The Six Most Common Viral Dog Diseases

Many of the dog diseases your pet is likely to catch are viruses. Many of these viral infections result in mild to moderate symptoms that can be treated. Some infections, such as rabies, are more serious. There are vaccinations for many of the most common viral dog diseases. Here are the 6 most common viral dog diseases:

1. Distemper

According to the American Veterinary Medical Association, distemper poses a serious threat to the world’s canine population. The disease kills 80% of infected puppies and 50% of afflicted adult dogs. The symptoms range from weight loss, nasal discharge and vomiting. It also includes congested lungs and diarrhea. You may also notice a build-up of a thick substance in the eye.

As the disease worsens, this infection attacks the nervous system. It can cause varying degrees of paralysis and seizures. Dogs catch distemper through the air or by direct contact with objects or animals that may hold the virus. It is a highly contagious virus. Prevention is key, and vaccinating your dog will greatly decrease the chances of him becoming afflicted. Once the virus takes hold, however, it cannot be cured. The symptoms can be alleviated through medication in many cases.

2. Canine Parainfluenza Virus

The next three viruses are often lumped together in what laymen call kennel cough. This first virus is a relative of distemper.  Symptoms sometimes include an inflamed larynx and often include dry cough. The bronchial tubes or trachea can also become irritated. It puts stress on the immune system. Pneumonia develops in approximately 10 to 20% of dogs who are infected. Dogs pass the infection on to each other, especially when they are in close contact.

3. Bordatella

This is an infection that is part of what is called kennel cough. The symptoms are very similar to those that appear in the canine parainfluenza virus. The contagiousness is similar, as well as the way the virus compromises the immune system. Vaccination is recommended.

4. Canine Adenovirus or Hepatitis

This last piece of kennel cough is also called hepatitis. It's an airborne virus that attacks major organs such as the liver and kidneys once it's in the bloodstream. The only treatment for hepatitis is supportive treatment to alleviate symptoms and make the animal more comfortable. In some cases, very few symptoms appear. Other dogs, however, can exhibit fever and a reddened mouth. Some even die within 24 hours. In mild cases, puppies recover within a week. Vaccination is very important and usually required by vets.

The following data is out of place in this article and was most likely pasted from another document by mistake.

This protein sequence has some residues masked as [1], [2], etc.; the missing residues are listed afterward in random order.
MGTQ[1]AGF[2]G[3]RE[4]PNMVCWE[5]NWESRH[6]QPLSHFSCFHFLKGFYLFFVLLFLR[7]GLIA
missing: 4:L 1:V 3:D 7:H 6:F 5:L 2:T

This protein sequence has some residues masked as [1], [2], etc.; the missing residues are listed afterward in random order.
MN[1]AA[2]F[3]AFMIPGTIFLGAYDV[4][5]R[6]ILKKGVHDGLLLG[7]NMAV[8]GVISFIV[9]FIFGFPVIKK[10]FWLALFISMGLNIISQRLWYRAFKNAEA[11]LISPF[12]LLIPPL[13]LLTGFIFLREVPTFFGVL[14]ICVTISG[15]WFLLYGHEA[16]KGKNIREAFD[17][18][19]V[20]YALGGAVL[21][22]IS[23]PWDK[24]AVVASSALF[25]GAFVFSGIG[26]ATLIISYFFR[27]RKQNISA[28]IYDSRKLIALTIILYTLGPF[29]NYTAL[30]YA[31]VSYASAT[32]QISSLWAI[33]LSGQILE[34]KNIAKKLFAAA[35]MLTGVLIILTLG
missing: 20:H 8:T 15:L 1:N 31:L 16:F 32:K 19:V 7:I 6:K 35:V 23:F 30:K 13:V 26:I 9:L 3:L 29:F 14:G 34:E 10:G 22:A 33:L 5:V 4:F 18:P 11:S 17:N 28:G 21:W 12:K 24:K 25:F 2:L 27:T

5. Rabies

Canine rabies has actually become much more rare in dogs in the United States. This is mainly because of laws requiring the rabies vaccination. Once symptoms appear, the virus is fatal and highly contagious. It can be transmitted to humans as well as coyotes, raccoons, foxes, cats and several other mammals. Many doctors recommend vaccination every three years. In areas with dog rabies outbreaks,  the vet may require a yearly booster.

6. Parvo

This is another common virus, and symptoms show up five to seven days after a dog has been exposed. Symptoms include loss of appetite, severe diarrhea and vomiting. Some dogs can develop extreme lethargy and depression. An infected dog's feces are generally light gray or a yellowish gray, and can contain streaks of blood. Early vaccination is key because puppies under the age of 6 months are the most susceptible. The only treatment once a dog is infected is preventing a secondary infection, and nursing care to help replace fluids.